But I do remember — and vividly — how Becca’s story gripped my imagination.

Every time I read her latest scribblings, the mystery of it all ate at me. Why were these characters imprisoned? Why did they have amnesia? Who did this to them? I came up with all sorts of theories, both sci-fi-ish and fantasy-esque. I mentioned a few of them to Becca. Every bit the Mona Lisa, she just smiled and told me to wait for it.

Fast-forward almost two years, and my wait was over. Finally, I was getting to read the story as a whole. Not only that, I was getting to help edit it. But no, forget the editing part. I was finally getting answers to all these questions that’d plagued me for two years!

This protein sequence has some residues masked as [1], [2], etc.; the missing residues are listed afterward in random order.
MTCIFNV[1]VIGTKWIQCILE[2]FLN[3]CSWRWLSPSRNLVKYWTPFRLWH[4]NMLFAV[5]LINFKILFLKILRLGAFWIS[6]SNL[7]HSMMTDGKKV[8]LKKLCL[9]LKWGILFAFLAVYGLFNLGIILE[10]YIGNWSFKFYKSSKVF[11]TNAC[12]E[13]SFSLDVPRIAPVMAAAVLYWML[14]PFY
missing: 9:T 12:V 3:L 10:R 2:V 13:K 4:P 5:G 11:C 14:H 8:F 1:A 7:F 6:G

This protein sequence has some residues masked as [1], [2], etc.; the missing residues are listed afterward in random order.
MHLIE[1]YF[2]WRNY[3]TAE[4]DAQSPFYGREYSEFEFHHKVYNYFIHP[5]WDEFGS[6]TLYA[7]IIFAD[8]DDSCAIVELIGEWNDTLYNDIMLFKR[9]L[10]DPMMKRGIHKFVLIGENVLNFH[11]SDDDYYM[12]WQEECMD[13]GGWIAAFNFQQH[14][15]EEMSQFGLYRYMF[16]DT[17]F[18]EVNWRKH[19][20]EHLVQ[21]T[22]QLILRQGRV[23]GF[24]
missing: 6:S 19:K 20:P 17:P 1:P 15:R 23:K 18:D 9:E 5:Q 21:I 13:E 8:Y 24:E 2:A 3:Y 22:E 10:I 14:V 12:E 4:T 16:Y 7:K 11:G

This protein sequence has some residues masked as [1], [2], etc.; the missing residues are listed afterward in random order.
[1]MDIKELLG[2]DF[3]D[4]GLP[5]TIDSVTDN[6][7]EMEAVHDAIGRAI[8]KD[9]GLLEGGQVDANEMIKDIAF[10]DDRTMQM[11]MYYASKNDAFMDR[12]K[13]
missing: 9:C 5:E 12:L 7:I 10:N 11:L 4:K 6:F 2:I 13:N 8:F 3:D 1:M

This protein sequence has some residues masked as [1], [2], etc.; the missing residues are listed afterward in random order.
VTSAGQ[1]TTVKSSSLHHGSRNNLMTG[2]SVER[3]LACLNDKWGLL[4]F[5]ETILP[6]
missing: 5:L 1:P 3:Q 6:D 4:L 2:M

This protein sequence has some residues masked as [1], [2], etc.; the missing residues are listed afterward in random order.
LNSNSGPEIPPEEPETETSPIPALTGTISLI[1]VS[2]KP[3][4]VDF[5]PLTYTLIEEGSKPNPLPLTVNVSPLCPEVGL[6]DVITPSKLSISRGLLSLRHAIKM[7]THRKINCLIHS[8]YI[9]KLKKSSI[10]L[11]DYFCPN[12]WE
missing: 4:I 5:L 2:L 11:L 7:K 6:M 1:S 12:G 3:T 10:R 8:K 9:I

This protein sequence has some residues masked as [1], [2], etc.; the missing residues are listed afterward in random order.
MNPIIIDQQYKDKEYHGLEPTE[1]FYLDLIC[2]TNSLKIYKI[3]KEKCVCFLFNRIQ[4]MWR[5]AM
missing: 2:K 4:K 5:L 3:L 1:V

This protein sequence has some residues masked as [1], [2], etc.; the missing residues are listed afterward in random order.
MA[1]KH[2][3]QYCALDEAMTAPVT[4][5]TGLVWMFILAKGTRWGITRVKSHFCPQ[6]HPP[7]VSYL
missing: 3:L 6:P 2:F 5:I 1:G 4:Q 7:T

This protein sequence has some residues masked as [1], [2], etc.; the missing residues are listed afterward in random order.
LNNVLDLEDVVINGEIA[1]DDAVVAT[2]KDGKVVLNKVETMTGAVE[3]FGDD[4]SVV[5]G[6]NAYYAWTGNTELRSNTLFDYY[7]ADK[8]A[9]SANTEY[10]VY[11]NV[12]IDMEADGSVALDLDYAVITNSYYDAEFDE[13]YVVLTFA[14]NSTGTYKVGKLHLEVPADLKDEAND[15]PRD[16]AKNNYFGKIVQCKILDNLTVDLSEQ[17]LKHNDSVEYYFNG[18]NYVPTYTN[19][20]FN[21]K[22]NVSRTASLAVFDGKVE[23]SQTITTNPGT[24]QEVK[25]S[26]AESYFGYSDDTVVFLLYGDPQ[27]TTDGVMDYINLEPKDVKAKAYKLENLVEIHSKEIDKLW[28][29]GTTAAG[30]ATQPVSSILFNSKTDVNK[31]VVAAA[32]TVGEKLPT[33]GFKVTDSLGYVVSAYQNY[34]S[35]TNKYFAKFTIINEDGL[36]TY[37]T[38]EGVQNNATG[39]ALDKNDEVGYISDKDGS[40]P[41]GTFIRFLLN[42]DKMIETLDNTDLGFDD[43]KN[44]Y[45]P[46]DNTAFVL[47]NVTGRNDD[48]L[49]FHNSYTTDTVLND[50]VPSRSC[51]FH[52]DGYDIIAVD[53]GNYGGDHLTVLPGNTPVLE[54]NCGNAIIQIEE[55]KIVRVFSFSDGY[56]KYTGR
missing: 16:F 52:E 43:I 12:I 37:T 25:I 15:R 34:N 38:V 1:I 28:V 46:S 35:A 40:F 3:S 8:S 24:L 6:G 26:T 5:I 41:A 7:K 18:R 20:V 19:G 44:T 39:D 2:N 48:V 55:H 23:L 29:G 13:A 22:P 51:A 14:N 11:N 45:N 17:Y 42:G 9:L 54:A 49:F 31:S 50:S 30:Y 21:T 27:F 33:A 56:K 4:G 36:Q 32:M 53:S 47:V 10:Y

And as it turned out, none of my theories were accurate.

Foreign Identity is a fascinating read. The mystery is edge-of-seat worthy. The sci-fi is refreshing. The romance is heart-warming.

But have I mentioned how the questions will drive you nuts?!?

See the end of this post for where to read excerpts of Foreign Identity and how to win free copies!

Enough from me, though. Here’s Becca on how Foreign Identity came to be and how she, as a writer, solved its mystery even for herself.

Becca J. Campbell and Foreign Identity

The idea for the book started in a very simple, very ordinary way.

At the time I was participating in a writing blog called The Creative Copy Challenge. The sole purpose of the blog is to provide ten words (twice a week) as a writing prompt, daring writers to come up with a short story or poem using all of the words.